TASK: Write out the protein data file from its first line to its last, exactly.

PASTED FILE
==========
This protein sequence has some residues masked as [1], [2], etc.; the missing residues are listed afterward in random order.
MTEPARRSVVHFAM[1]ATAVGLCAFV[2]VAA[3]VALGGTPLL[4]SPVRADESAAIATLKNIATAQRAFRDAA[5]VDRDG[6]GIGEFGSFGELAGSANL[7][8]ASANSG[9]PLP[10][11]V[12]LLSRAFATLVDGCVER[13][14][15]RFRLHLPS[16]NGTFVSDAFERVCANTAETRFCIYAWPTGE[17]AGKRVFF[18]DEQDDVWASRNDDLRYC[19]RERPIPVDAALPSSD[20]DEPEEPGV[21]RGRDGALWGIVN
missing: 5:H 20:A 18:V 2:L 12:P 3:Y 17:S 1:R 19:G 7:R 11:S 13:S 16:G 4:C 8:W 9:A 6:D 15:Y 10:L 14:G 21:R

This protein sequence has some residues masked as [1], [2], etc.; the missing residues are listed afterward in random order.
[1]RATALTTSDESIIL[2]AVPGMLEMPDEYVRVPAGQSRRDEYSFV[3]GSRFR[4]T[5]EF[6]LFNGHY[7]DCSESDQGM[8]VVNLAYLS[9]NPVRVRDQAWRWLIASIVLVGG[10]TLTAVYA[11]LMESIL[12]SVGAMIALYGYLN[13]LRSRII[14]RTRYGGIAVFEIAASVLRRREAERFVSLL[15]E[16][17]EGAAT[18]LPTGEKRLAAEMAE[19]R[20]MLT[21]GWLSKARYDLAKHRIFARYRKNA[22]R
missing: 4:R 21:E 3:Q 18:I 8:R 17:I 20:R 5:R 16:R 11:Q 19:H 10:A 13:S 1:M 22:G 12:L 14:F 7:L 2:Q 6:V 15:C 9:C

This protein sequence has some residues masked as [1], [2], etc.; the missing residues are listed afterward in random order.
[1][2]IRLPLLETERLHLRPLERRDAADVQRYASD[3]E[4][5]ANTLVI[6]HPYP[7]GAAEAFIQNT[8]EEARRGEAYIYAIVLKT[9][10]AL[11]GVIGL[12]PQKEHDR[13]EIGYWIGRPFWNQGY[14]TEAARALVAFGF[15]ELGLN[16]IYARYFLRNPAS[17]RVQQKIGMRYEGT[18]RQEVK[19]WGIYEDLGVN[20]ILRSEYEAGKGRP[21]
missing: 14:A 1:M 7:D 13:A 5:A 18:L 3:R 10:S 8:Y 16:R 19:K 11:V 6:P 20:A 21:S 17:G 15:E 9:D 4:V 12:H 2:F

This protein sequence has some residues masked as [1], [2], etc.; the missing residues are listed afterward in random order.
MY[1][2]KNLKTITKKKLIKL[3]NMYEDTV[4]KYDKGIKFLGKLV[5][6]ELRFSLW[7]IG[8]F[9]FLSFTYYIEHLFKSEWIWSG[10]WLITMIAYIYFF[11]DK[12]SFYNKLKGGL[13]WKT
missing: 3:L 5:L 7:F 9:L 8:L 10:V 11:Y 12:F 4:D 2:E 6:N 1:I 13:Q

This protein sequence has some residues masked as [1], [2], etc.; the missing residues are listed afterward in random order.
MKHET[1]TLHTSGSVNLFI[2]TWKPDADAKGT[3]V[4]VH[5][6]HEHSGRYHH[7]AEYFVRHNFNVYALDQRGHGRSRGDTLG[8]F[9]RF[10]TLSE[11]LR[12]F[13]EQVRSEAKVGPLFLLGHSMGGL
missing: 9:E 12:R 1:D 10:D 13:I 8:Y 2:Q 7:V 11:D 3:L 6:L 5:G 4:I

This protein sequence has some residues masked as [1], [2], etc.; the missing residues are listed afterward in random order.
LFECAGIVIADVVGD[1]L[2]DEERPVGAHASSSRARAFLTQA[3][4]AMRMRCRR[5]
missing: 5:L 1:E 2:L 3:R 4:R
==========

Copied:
This protein sequence has some residues masked as [1], [2], etc.; the missing residues are listed afterward in random order.
MTEPARRSVVHFAM[1]ATAVGLCAFV[2]VAA[3]VALGGTPLL[4]SPVRADESAAIATLKNIATAQRAFRDAA[5]VDRDG[6]GIGEFGSFGELAGSANL[7][8]ASANSG[9]PLP[10][11]V[12]LLSRAFATLVDGCVER[13][14][15]RFRLHLPS[16]NGTFVSDAFERVCANTAETRFCIYAWPTGE[17]AGKRVFF[18]DEQDDVWASRNDDLRYC[19]RERPIPVDAALPSSD[20]DEPEEPGV[21]RGRDGALWGIVN
missing: 5:H 20:A 18:V 2:L 12:P 3:Y 17:S 1:R 19:G 7:R 11:S 13:S 16:G 4:C 8:W 9:A 6:D 15:Y 10:L 14:G 21:R

This protein sequence has some residues masked as [1], [2], etc.; the missing residues are listed afterward in random order.
[1]RATALTTSDESIIL[2]AVPGMLEMPDEYVRVPAGQSRRDEYSFV[3]GSRFR[4]T[5]EF[6]LFNGHY[7]DCSESDQGM[8]VVNLAYLS[9]NPVRVRDQAWRWLIASIVLVGG[10]TLTAVYA[11]LMESIL[12]SVGAMIALYGYLN[13]LRSRII[14]RTRYGGIAVFEIAASVLRRREAERFVSLL[15]E[16][17]EGAAT[18]LPTGEKRLAAEMAE[19]R[20]MLT[21]GWLSKARYDLAKHRIFARYRKNA[22]R
missing: 4:R 21:E 3:Q 18:I 8:R 17:I 20:R 5:R 16:R 11:Q 19:H 10:A 13:S 1:M 22:G 12:L 14:F 7:L 2:Q 6:V 15:C 9:C

This protein sequence has some residues masked as [1], [2], etc.; the missing residues are listed afterward in random order.
[1][2]IRLPLLETERLHLRPLERRDAADVQRYASD[3]E[4][5]ANTLVI[6]HPYP[7]GAAEAFIQNT[8]EEARRGEAYIYAIVLKT[9][10]AL[11]GVIGL[12]PQKEHDR[13]EIGYWIGRPFWNQGY[14]TEAARALVAFGF[15]ELGLN[16]IYARYFLRNPAS[17]RVQQKIGMRYEGT[18]RQEVK[19]WGIYEDLGVN[20]ILRSEYEAGKGRP[21]
missing: 14:A 1:M 7:D 13:A 5:A 18:L 3:R 10:S 8:Y 16:R 19:K 11:V 6:P 20:A 21:S 17:G 15:E 9:D 4:V 12:H 2:F

This protein sequence has some residues masked as [1], [2], etc.; the missing residues are listed afterward in random order.
MY[1][2]KNLKTITKKKLIKL[3]NMYEDTV[4]KYDKGIKFLGKLV[5][6]ELRFSLW[7]IG[8]F[9]FLSFTYYIEHLFKSEWIWSG[10]WLITMIAYIYFF[11]DK[12]SFYNKLKGGL[13]WKT
missing: 3:L 5:L 7:F 9:L 8:L 10:V 11:Y 12:F 4:D 2:E 6:N 1:I 13:Q

This protein sequence has some residues masked as [1], [2], etc.; the missing residues are listed afterward in random order.
MKHET[1]TLHTSGSVNLFI[2]TWKPDADAKGT[3]V[4]VH[5][6]HEHSGRYHH[7]AEYFVRHNFNVYALDQRGHGRSRGDTLG[8]F[9]RF[10]TLSE[11]LR[12]F[13]EQVRSEAKVGPLFLLGHSMGGL
missing: 9:E 12:R 1:D 10:D 13:I 8:Y 2:Q 7:V 11:D 3:L 6:L 5:G 4:I

This protein sequence has some residues masked as [1], [2], etc.; the missing residues are listed afterward in random order.
LFECAGIVIADVVGD[1]L[2]DEERPVGAHASSSRARAFLTQA[3][4]AMRMRCRR[5]
missing: 5:L 1:E 2:L 3:R 4:R